Well back in my hometown Washington DC or just plain old “DC” to we natives to visit friends and family.   Talk about good timing, all the news is focused on DC as the Congress and the President do battle over Obamacare and the debt limit ceiling. 

I am sure most Americans have lost track of what is happening in the maze of Washington “speak” -  sequester, debt ceilings, continuing resolutions, funding and non-funding of legislation (Affordable Health Care Act), cloture, shut down, veto - compounded by the complex rules and regulations involved in government operations.

It may be worthwhile to briefly describe what is going on.  At this moment the US House of Representatives has passed a continuing resolution (CR) that funds Federal operations at current levels for the next two months. That bill includes a part that specifically eliminates funding for Obamacare that is scheduled to begin its core operation, mandated purchase by all of health insurance, on Oct 1. The US Senate is considering a continuing resolution that includes funding for Obamacare.  If the Senate adopts its CR it will go back to the House for the House to accept or reject and ask for resolution of the conflicting CRs.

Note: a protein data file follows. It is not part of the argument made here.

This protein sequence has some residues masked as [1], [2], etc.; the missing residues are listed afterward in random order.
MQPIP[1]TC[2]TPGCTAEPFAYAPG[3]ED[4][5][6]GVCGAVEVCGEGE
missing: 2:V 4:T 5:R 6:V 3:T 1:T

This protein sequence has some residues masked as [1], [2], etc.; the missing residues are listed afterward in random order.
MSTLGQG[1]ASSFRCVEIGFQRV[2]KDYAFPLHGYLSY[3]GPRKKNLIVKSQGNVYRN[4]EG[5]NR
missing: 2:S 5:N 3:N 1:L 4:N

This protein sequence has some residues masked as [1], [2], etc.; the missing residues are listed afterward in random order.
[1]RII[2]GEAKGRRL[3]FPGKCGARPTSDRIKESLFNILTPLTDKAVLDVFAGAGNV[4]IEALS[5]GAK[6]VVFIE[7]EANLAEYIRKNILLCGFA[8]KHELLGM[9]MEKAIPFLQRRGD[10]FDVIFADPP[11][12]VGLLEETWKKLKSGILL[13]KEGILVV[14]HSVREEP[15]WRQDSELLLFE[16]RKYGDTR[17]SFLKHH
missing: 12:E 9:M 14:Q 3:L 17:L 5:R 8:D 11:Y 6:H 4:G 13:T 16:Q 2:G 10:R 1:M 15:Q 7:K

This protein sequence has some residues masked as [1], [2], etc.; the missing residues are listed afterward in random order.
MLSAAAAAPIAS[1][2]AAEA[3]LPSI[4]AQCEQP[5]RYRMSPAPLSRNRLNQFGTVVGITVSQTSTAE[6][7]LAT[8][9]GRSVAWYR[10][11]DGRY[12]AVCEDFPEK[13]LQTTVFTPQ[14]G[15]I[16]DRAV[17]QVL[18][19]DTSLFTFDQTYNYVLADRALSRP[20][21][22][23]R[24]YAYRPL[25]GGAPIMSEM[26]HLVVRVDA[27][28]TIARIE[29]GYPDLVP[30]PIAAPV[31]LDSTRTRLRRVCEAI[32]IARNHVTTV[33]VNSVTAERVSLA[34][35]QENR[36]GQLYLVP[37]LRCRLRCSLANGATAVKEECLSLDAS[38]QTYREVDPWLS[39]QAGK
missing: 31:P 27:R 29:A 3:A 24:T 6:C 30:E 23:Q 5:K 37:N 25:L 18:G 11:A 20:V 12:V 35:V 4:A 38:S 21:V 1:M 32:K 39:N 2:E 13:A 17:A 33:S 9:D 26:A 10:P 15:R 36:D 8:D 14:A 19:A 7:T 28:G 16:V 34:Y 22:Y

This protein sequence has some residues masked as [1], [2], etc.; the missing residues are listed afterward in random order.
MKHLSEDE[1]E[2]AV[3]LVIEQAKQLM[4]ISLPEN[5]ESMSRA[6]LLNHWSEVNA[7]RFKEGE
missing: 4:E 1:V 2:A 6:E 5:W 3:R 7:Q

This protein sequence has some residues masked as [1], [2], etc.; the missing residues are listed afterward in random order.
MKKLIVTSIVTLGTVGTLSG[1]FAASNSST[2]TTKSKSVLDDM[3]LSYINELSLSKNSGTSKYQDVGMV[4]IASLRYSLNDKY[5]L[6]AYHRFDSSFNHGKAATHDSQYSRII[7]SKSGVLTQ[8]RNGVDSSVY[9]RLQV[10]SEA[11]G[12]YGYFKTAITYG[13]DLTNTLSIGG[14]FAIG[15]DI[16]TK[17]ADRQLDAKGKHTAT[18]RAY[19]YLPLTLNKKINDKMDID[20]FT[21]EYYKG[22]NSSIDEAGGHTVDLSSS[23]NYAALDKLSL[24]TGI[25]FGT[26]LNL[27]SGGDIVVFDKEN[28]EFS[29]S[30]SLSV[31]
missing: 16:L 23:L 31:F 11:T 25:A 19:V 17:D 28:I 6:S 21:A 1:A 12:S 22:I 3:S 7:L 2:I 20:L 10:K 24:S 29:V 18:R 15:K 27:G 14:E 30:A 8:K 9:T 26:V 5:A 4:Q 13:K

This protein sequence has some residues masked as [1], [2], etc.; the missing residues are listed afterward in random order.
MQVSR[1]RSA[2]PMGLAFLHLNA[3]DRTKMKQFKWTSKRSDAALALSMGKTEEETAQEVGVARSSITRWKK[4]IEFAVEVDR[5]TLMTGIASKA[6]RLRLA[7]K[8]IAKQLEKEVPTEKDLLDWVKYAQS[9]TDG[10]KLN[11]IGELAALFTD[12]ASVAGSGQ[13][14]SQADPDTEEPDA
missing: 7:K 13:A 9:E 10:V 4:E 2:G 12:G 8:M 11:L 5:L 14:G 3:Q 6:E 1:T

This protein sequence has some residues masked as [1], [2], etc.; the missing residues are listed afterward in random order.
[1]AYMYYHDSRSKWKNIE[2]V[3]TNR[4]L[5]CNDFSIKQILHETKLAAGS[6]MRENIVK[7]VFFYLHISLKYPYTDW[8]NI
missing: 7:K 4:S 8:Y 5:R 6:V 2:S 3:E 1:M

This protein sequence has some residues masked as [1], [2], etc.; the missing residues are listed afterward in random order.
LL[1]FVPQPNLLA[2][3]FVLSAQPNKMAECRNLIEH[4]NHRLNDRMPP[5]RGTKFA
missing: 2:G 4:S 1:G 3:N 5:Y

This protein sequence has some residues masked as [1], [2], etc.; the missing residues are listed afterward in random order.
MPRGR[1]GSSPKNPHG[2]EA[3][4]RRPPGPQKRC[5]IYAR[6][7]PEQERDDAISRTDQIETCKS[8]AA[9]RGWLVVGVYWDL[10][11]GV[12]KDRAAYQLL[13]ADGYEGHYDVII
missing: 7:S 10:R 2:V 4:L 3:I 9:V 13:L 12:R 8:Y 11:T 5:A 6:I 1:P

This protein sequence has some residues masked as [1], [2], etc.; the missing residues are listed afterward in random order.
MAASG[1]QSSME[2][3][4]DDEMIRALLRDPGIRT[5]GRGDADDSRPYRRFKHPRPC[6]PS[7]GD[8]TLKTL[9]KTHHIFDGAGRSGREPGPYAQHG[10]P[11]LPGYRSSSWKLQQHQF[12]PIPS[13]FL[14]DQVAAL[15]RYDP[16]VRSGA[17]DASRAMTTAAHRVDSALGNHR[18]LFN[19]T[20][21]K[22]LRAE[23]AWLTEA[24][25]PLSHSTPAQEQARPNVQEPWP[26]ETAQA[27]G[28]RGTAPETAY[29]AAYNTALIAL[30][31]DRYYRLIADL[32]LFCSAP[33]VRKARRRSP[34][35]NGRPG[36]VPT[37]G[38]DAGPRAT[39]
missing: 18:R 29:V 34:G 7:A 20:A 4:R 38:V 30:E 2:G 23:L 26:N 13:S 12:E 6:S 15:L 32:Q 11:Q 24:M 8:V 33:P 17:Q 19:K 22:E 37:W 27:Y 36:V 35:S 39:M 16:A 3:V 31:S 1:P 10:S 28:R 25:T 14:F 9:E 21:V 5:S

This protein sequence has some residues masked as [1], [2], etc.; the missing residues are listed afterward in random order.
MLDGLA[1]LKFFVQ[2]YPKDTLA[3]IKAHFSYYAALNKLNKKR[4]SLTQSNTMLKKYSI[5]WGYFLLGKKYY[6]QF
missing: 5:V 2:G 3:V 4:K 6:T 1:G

The problem lies in the fact that the Federal fiscal year ends midnight, Sept 30.  If there is no compromise between the two houses of Congress there will be no funds for Federal operations and thus all operations may close down. Of course most will continue with the expectation that they will be paid from a CR whenever it is adopted, i.e. the Feds will be giving employees, suppliers, contractors, retirees and more chits or IOUs.

There are two implacable forces acting against the CR.  The President has stated that he will veto any CR that does not fund Obamacare.  The Republicans in the House are determined to stop Obamacare by not funding it.  Here is where compromise is needed and so far no one has come up with an acceptable compromise.

Beyond the CR issue is the fact that the Feds will come up against the limit on borrowing by mid-October.  If they cannot borrow more they will not have sufficient funds to pay all the bills including servicing current debt.  Failure to service current debt usually means no more funds will be made available to the borrower but that does not operate when you talk about the Feds since they always have the option to print more money, that is another way to borrow, unavailable to anyone else.

The House Republicans will not vote for raising the debt limit unless the Feds adopt some more budget restrictions, i.e. lower spending.  The Democrats want to eliminate the sequester that has acted to lower Federal spending for the last year.  Given that the Feds have operated rather well with the sequester in place there will probably not be sufficient support to eliminate it.  So the compromise in this case will probably to continue to sequester in exchange for raising the debt limit.

Ain’t politics fun?   Always glad to hear about my hometown but would prefer the news to be more positive.